I absolutely agree that we should be much more vocal on the EU, taking an EU-reformist stance, openly defying the media lie that it’s only possible to be unreservedly in favour of everything the EU does, or absolutely against it. Being silent on it will only allow others, like UKIP and the Tory right, to speak on our behalf about our purported views on the EU. Yes we have to take time to think about our position, but we can’t lock ourselves in a cupboard and pretend people aren’t discussing it now. In European Parliamentary elections, we need to campaign, almost to the exclusion of everything else, on the records of our MEPs and contrasting them with other party groups. It would help if our MEPs were sometimes more confrontational in their rhetoric. The claim that the EU is undemocratic is somewhat old-hat: the European Parliament has more power in relation to its corresponding executive than most national legislatures.

    And we need to separate clearly three things: policy on UK engagement with the EU (a domestic issue, not much to do with MEPs, and we should state this explicitly in European Parliamentary election campaigns), policy about the EU (formulated at EU level) and EU policy on non-constitutional issues (such as CAP, international trade, civil liberties; again formulated at EU level). Especially on the latter, our party needs to be very clear about what we support and what we seek to reform.

  • @jedibeeftrix
    “I have no problem with the principle of differentiation, but i rather think you have lost the point that lib-dem policy must prove popular for it make the party electable.”

    The Lib-Dems will not be electable if their policies are indistinguishable from the other larger parties. “Our candidates are nicer than theirs” is not a strategy that any saner voter will respect much less vote for.

    “Again – what is the cost of being on the inside track to ensure that the city is not sidelined in financial legislation? How much further integration will be required? How will you win the ensuing referendum Mr 4th party in British politics (hint: UKIP)?”

    The former two points are matters for inter-governmental negotiation. Under current EU structures, a large amount of financial legislation (probably an overwhelming majority of possible legislation) can be introduced – obstructionism is not going to prevent it.

    Should a referendum be necessary, it is up to both sides to make their case and the electorate to decide. Yes, that could mean the electorate makes a decision which historians will regard as the “wrong” decision but that is the electorate’s perogative – they get to live with the consequences be they positive or negative.

    Deciding to sideline the UK because the electorate might – or might not – make such a decision in a referendum is a questionable, if not downright cowardly, strategy.

  • Alex Macfie 7th Sep '12 - 3:45pm

    @jedibeeftrix: Don’t be so patrionising. The European Parliament DOES discuss the “big ticket items”, not just fizzy drinks or whatever, so your comment on that is irrelevant.

  • Jedi,
    if the issue is sovereignty, you have to ask who do you want to hold it, how and what for.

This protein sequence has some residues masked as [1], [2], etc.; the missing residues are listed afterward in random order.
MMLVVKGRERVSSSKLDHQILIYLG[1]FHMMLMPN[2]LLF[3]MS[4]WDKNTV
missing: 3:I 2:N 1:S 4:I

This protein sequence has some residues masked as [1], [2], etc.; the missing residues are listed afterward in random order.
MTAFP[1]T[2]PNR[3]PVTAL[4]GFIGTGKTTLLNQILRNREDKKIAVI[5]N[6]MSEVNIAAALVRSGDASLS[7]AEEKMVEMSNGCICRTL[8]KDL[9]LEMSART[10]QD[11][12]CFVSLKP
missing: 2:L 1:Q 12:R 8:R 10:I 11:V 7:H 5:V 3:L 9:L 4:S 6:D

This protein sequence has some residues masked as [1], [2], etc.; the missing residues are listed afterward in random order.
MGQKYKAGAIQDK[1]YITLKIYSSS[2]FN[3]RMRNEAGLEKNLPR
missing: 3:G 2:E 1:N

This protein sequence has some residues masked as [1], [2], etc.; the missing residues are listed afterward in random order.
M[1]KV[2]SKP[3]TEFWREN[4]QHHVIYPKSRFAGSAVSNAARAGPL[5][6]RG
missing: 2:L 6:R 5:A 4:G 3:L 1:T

If you want democratic accountability, then pooling sovereignty provides the greatest increase overall.

    If you don’t play the game, complaining that the rules don’t suit you turns you into a figure of fun.

  • @Oranjepan

    “If you want democratic accountability, then pooling sovereignty provides the greatest increase overall.”

    I think I’m with Jedi and his request for an explanation, especially as your earlier comments contradict what you’re saying here (e.g “The problems are a direct indication that Europe is not democratic enough, and where more democracy is needed.”), although that isn’t the only contradictions that I see, perhaps also:

    “But integration requires participation, and those critics who advocate a less active role are sabotaging our chances of further success.
    It is to the credit of our democracy that we listen to the critics and take on board their messages about those areas which should be better”

    If you believe that a particular course is sabotage then you will not take on board the comments – except to pay lip service whilst carrying on with the course you have set yourself, in fact the use of the word sabotage shows some intolerance of the views of others.

    “Not even the most hardline critic could argue these would have happened without integration, because by definition it is integration!”

    But surely the things you listed have been happening since the beginning of time and it hasn’t always required integration? As an example, many nations agree to be bound by the rules of the WTO, but we don’t (as yet) have a world government (as we would understand the meaning) and therefore there is no integration.

    You talk about the lack of democracy in the EU and how work must be done to correct this, but do you have a realistic time scale for this? I only ask as the current progress seems awfully slow, whilst the EU (the Euro area) seems to be planning to remove yet more democratic oversight, it would seem that the new ESM is going to sit way above the law and can not be touched – at both the organisational and individual level. So if progress has been slow so far, how long with it take to make the ESM accountable to the people (via the law)?